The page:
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Sample selection. A consecutive series of 860 archival aliquots of samples diagnostically tested for HSV-1, HSV-2, VZV, CMV, or EBV (EBV Virus Capsid Antigen-IgM analysis) at the Department of Medical Microbiology, Malmö University Hospital, Malmo ¨, Sweden, was retrieved. All archived aliquots had been stored at ⫺80°C or ⫺20°C (the EBV samples) for at least 18 months. For each positive sample, the negative sample, with the same type of biological material, submitted closest in calendar time was retrieved. Sample materials included bronchoalveolar lavage, conjunctival fluid, sore secretion, blister mate- rial, plasma, serum, and urine (Table 1). Thirty-two of the selected samples had been analyzed for three herpesviruses (HSV-1, HSV-2, and CMV [n ⫽ 3] or HSV-1, HSV-2, and VZV [n ⫽ 29]), 403 samples had been analyzed for two herpesviruses (HSV-1 and HSV-2), and 425 samples had been analyzed for one herpesvirus by clinical diagnostic testing. An additional 22 archived aliquots of serum samples that had tested positive for HHV8-specific antibodies, collected between 1996 and 2005 and stored at ⫺80°C, were obtained from the Depart- ment of Microbiology, Oncological Center, Aviano, Italy. Thus, a total of 1,349 herpesvirus analyses had been performed on a total of 882 samples (Table 1).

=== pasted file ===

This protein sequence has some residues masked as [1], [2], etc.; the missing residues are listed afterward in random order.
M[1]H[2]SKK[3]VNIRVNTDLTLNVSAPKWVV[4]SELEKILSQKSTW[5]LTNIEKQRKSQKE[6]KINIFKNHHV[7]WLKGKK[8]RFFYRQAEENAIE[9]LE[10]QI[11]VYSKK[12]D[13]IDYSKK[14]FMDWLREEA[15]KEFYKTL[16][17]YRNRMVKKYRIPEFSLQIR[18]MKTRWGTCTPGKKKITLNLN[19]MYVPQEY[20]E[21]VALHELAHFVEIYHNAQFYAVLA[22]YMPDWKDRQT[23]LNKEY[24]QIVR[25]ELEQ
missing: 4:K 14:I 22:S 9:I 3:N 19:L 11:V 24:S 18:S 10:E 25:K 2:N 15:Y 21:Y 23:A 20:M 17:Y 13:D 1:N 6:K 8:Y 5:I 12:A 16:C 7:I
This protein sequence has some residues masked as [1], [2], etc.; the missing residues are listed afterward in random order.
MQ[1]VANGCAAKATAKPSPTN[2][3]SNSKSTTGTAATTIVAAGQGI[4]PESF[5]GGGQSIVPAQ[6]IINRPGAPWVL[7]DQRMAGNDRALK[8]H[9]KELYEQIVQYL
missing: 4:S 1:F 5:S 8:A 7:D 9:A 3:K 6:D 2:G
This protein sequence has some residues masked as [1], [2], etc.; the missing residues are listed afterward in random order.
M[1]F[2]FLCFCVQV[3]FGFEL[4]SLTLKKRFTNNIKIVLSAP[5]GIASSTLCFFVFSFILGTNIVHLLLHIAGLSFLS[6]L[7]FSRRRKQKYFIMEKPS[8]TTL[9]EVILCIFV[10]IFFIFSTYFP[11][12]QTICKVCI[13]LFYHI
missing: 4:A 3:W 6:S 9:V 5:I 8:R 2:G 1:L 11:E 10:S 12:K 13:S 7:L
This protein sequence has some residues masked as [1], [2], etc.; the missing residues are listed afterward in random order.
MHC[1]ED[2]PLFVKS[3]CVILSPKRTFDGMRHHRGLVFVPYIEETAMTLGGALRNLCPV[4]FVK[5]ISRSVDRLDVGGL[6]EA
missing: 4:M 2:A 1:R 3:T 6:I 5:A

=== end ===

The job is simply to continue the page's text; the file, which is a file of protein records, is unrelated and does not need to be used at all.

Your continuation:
Determination of Caffeine in Biological Fluids: Aliquot volumes of human serum and urine samples were collected from the local hospital and stored in a refrigerator at 0-5 °C before using them to experiment. Both the samples were transferred into a small separating funnel, separately. Prior to analysis, a known amount of caffeine was spiked into the samples. Carbonate buffer (5 ml, pH 9.4) was added and mixed well with each sample. The caffeine extraction from both biological fluids was done three times using 5 ml of diethyl ether with handshaking the funnel for 20 min (liquid-liquid extraction). The ether extract (supernatant) was collected and then evaporated the ether using a fume hood at room temperature. The residue was